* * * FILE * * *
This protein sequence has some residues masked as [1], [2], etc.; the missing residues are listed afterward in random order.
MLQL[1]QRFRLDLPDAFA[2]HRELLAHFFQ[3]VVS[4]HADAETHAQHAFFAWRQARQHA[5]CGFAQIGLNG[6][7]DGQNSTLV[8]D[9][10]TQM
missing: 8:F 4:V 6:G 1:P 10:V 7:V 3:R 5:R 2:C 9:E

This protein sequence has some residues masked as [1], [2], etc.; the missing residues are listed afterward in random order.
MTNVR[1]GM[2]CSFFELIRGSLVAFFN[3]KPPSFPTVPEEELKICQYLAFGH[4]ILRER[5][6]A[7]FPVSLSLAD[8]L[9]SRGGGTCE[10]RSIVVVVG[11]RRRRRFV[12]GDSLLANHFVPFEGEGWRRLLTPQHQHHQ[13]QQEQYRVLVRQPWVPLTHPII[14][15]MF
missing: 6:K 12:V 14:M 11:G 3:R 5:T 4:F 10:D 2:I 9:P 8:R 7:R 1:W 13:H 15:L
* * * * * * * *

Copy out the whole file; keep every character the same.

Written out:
This protein sequence has some residues masked as [1], [2], etc.; the missing residues are listed afterward in random order.
MLQL[1]QRFRLDLPDAFA[2]HRELLAHFFQ[3]VVS[4]HADAETHAQHAFFAWRQARQHA[5]CGFAQIGLNG[6][7]DGQNSTLV[8]D[9][10]TQM
missing: 8:F 4:V 6:G 1:P 10:V 7:V 3:R 5:R 2:C 9:E

This protein sequence has some residues masked as [1], [2], etc.; the missing residues are listed afterward in random order.
MTNVR[1]GM[2]CSFFELIRGSLVAFFN[3]KPPSFPTVPEEELKICQYLAFGH[4]ILRER[5][6]A[7]FPVSLSLAD[8]L[9]SRGGGTCE[10]RSIVVVVG[11]RRRRRFV[12]GDSLLANHFVPFEGEGWRRLLTPQHQHHQ[13]QQEQYRVLVRQPWVPLTHPII[14][15]MF
missing: 6:K 12:V 14:M 11:G 3:R 5:T 4:F 10:D 2:I 9:P 8:R 7:R 1:W 13:H 15:L